Knowledge management: Learning in the community

When an employee leaves, so does an organisation’s knowledge. One way of countering this is to set up communities of practice, as Sue Weekes reports.

Finding a way to ensure an organisation’s expertise doesn’t walk out the door with employees when they leave is high on the agenda for many HR professionals. Organisations are reliant on the skills and know-how of their staff, and are acutely aware that they have to find ways of preserving it.

To tackle the issue, some companies are realising the benefits of communities of practice (CoPs) as potentially powerful tools in helping to manage and propagate knowledge. CoPs are groups that share knowledge, ideas and practices on a common topic. They meet face-to-face or online, or often both.

Virtual teams

CoPs are springing up thanks to global market forces – employees move around a lot more – and also because there is an increase in virtual teams and homeworkers, as well as changing internal working practices.

“As companies move from being more hierarchical to project-based in their approach to working and workers, communities of practice will become a very important aspect,” says Mark Pittaway, chief executive of Learning Light, a learning technologies specialist. “They’ll be the glue in many organisations as the more formalised line management hierarchy breaks down.”

So what is HR’s role in CoPs, and how can it encourage the setting up of such communities? If HR doesn’t get involved, it may find that other departments take ownership of the organisation’s knowledge.

Some years ago, according to Pittaway, the trend for ‘knowledge management’ led to organisations building fantastic repositories for documents and records, but employees were still not sharing that knowledge among themselves.

However, HR should not get too hung up on ownership of CoPs, as by their very nature they are self organising, says John D Smith, a coach and community steward of US-based CP Square, a community of practice for those involved in communities of practice.

Rather, HR should focus on providing structure and support for communities to exist and flourish. “Communities need support, permission and a framework to take place,” says Debbie Lawley, director of the learning and collaboration specialist Willow Transformations, who has worked on CoP projects with companies such as Orange and Oracle.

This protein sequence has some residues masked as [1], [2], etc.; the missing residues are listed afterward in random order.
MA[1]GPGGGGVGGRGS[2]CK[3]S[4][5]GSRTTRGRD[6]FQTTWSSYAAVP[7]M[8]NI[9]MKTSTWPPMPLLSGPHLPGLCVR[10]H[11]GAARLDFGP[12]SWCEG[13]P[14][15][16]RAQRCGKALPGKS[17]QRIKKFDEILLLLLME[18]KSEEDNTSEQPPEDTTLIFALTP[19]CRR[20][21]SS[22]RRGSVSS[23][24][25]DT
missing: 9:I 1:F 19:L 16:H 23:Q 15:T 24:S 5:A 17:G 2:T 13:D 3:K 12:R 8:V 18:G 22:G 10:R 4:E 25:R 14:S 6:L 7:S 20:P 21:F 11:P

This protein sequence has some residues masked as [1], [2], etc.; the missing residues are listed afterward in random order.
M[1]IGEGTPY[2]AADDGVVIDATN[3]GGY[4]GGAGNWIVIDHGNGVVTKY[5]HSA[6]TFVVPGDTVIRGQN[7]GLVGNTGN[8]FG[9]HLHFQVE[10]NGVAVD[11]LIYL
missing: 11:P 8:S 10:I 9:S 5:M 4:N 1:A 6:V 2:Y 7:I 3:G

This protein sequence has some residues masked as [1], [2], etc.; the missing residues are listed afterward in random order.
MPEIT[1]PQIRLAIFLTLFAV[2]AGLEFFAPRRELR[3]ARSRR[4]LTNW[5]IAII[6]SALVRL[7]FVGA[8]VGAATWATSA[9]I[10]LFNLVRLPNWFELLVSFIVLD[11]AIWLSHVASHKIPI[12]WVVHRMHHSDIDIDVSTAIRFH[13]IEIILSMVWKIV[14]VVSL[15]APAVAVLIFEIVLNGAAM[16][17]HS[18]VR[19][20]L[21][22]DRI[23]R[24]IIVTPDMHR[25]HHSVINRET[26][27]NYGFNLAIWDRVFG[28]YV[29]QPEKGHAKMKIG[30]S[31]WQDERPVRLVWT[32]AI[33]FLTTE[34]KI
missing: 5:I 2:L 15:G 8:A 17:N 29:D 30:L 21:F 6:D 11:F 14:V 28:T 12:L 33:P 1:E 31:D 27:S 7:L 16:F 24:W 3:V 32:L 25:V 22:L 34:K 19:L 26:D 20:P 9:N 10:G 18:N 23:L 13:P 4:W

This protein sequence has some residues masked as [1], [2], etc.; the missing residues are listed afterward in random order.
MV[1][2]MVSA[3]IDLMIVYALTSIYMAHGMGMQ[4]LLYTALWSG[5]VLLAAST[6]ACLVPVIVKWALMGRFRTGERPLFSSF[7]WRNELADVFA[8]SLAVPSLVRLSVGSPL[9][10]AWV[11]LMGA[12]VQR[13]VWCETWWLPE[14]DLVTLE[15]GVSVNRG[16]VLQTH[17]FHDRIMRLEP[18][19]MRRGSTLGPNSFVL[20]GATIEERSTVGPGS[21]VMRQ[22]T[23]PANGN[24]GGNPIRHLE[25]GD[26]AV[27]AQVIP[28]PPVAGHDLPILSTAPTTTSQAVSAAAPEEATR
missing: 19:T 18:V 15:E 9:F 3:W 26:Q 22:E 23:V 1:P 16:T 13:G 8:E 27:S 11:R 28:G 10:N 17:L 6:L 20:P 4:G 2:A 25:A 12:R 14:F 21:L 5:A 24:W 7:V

“Communities must be seen to be in alignment with what the company needs to achieve,” she says.

Flourishing community

At the Improvement and Development Agency for local government (IDeA), communities must provide a statement of why they should exist, says Helen Sinclair-Ross, talent management consultant at IDeA and project leader of its talent management CoP.

And once up and running, the community leader must then ensure the community flourishes.

“You must feed information into the community all the time and ensure users are engaged with it,” she says. It is a good idea to have a hub of people to help stimulate and propagate the flow of information as well as discussion, she adds.

Other active IDeA local government communities cover areas as diverse as the Cornish language, community cohesion and policy and performance.

Another factor in building successful CoPs lies in appointing the right facilitator or leader for the community. Picking the wrong person is a common mistake.

“Some organisations pick a web librarian, for instance, because they see it as a data management role, which it isn’t,” says Lawley.

“The person must be trained in facilitation skills and be a good communicator and networker – a party host, who is committed to linking people up.”

Other common errors include not giving the facilitator time to devote to the community, a lack of funding for face-to-face events, and giving ownership of CoPs to IT.

Lawley admits that, while IT has a role to play in storing and transporting the data, it should not oversee community development. Interactive forums, webcasts and podcasts are important for knowledge-sharing, but it is important not to over-complicate the issue.

“Make sure any technology used is simple,” concludes Lawley. “You must ensure equality when it comes to being able to see and access material. Technology shouldn’t get in the way.”

Case study

The Improvement and Development Agency for local government (IDeA) launched a community of practice (CoP) around talent management last October. It has more than 220 members from local authorities and the private sector.

“We wanted to ensure it provided people with practical solutions,” says Helen Sinclair-Ross, talent management consultant at IDeA and project leader of the CoP. “There is plenty on the internet about talent management, but not much specifically for local government.”

Content on the community’s website includes an events calendar, a document library, wikis (online user-generated encyclopaedias), blogs, podcasts and interactive forums, which are particularly popular.

One of the most notable contributions so far has been from Janet Berry, recruitment and strategy manager at Bracknell Forest Borough Council. She managed to save £192,000 in costs in just six weeks at the authority, and posted some of her work on the IDeA site so that other local authorities could share her knowledge.

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